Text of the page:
Teaching Tips

Suppose that we have to add 47 and 89. From grade-1 onward, children can solve such problems by arranging the numbers vertically, and following the addition algorithm, which is shown below for this particular case: However, children do not have an inkling of why this algorithm works. They can do all the addition and carry-over steps fluently, but have no idea why they are doing what they are doing. In this article, we explore the Cuemath approach to the addition algorithm.

Let’s represent 47 and 89 on the Abacus and think about adding them. Note that each bead on the ones wire represents 1 unit (let’s call any such bead a one-bead), while each bead on the tens wire represents 10 units (let’s call such a bead a ten-bead): Now, if we add the one-beads from both the models, we get 7 + 9 = 16 one-beads. 10 of these one-beads can be combined to form a ten-bead, while the remaining 6 can be placed on the ones wire:  Final, the hundred-bead goes on the hundreds wire, and we have the resulting number as 136: Compare this sequence of steps with each sequence of the addition algorithm: The first carryover is simply 10 one-beads combining to give a ten-bead. The second carryover is simply 10 ten-beads combining to give a hundred-bead.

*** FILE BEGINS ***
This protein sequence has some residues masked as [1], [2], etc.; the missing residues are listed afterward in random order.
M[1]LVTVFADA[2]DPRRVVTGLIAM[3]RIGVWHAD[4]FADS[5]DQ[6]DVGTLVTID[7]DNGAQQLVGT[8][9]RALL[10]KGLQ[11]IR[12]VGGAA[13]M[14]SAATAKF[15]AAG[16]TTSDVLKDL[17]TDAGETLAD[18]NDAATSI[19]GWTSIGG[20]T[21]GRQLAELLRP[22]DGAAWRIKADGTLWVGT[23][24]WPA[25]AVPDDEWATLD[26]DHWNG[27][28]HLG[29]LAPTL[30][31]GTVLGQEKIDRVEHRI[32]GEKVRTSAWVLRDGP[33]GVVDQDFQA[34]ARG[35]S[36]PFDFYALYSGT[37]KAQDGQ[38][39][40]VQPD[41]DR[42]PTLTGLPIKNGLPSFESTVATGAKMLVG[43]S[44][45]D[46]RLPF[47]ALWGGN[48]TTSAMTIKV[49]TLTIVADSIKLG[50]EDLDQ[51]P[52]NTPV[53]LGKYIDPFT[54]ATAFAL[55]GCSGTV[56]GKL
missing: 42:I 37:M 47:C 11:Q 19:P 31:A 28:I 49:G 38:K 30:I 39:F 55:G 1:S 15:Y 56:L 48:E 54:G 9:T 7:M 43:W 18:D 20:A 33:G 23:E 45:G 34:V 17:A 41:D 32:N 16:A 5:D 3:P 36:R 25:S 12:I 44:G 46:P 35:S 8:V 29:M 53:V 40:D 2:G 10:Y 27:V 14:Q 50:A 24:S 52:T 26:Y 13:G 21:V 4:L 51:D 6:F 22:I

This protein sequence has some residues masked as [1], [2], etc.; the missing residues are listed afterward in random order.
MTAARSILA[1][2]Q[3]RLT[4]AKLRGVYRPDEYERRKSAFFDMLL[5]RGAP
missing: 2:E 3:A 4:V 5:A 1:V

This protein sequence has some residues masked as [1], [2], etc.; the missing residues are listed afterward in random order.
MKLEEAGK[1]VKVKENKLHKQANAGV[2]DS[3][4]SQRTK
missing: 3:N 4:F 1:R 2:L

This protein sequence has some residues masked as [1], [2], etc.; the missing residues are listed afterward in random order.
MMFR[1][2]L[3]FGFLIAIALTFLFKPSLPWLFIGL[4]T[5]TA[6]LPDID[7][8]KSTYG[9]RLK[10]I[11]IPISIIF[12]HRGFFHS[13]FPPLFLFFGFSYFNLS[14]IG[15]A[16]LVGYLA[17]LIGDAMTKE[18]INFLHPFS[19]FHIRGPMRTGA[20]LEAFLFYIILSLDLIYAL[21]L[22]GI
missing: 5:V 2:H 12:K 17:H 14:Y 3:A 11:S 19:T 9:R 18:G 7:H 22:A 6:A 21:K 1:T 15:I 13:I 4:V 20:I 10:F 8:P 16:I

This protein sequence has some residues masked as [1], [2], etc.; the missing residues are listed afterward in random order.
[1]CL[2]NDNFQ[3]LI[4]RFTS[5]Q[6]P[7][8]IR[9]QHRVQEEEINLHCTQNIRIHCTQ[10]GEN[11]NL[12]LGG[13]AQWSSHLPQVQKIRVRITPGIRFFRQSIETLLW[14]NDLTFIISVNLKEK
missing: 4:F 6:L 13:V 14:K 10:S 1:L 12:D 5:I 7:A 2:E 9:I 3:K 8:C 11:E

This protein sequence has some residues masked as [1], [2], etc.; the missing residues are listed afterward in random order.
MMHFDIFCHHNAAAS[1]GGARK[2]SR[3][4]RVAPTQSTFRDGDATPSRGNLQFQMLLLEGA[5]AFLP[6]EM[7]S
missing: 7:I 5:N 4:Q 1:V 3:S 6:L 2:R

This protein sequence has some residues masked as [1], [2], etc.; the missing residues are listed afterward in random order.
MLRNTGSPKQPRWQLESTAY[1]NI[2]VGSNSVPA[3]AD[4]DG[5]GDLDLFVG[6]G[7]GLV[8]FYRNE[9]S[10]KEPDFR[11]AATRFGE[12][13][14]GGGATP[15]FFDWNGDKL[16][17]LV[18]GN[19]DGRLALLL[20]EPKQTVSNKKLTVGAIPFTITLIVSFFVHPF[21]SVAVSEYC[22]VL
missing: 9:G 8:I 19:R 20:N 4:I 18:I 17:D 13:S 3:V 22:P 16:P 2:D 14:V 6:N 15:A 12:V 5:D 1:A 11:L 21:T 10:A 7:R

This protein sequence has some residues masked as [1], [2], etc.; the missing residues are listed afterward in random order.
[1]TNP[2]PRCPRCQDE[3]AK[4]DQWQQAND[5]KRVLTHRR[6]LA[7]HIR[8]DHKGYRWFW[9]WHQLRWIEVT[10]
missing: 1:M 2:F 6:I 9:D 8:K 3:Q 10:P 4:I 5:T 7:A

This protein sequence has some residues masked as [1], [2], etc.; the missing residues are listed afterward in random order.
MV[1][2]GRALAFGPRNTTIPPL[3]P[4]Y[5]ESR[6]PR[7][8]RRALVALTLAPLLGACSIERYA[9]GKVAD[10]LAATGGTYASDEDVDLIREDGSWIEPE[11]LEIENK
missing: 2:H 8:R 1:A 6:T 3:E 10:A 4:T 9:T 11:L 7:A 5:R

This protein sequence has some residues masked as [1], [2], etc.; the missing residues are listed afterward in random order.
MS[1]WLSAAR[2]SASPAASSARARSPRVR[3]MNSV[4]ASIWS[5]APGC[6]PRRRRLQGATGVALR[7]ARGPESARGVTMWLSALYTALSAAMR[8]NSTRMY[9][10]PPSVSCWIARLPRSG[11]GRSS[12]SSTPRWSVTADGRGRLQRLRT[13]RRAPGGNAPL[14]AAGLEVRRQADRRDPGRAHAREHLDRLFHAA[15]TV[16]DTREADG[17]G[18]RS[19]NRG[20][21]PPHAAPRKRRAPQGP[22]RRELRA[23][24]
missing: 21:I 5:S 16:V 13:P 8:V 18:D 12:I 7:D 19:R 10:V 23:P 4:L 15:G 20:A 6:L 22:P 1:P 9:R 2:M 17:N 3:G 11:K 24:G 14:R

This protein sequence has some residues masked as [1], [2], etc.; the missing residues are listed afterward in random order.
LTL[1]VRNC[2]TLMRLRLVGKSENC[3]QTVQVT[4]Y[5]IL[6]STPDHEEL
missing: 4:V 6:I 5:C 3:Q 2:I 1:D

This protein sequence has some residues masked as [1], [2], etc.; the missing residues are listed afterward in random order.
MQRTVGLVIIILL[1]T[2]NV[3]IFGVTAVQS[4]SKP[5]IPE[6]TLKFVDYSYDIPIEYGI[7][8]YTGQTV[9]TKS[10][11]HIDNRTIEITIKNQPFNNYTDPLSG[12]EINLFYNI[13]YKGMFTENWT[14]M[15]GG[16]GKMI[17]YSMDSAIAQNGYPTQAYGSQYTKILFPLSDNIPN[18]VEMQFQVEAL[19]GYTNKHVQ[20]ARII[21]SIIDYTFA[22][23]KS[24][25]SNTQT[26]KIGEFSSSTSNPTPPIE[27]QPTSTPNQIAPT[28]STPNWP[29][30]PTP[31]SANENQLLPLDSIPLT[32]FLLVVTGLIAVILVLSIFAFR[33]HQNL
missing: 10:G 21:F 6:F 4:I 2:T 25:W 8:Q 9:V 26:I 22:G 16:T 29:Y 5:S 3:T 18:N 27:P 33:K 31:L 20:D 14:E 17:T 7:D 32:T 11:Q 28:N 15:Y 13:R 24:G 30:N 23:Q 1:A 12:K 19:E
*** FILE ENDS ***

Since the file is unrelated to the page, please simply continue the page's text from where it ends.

That’s the why behind the addition algorithm. In math, learning the why is more important than learning the what. That’s the foundation of the Cuemath approach to math learning.

## Would you like your child to learn concepts this way and never forget them? Cuemath is the right choice. The following two tabs change content below. #### Manan Khurma

Manan is the founder, lead program designer and CEO of Cuemath. He is a graduate from IIT Delhi and is also an acclaimed mathematics author with Pearson and McGraw Hill. His mission is to make every child in India love math the way he does.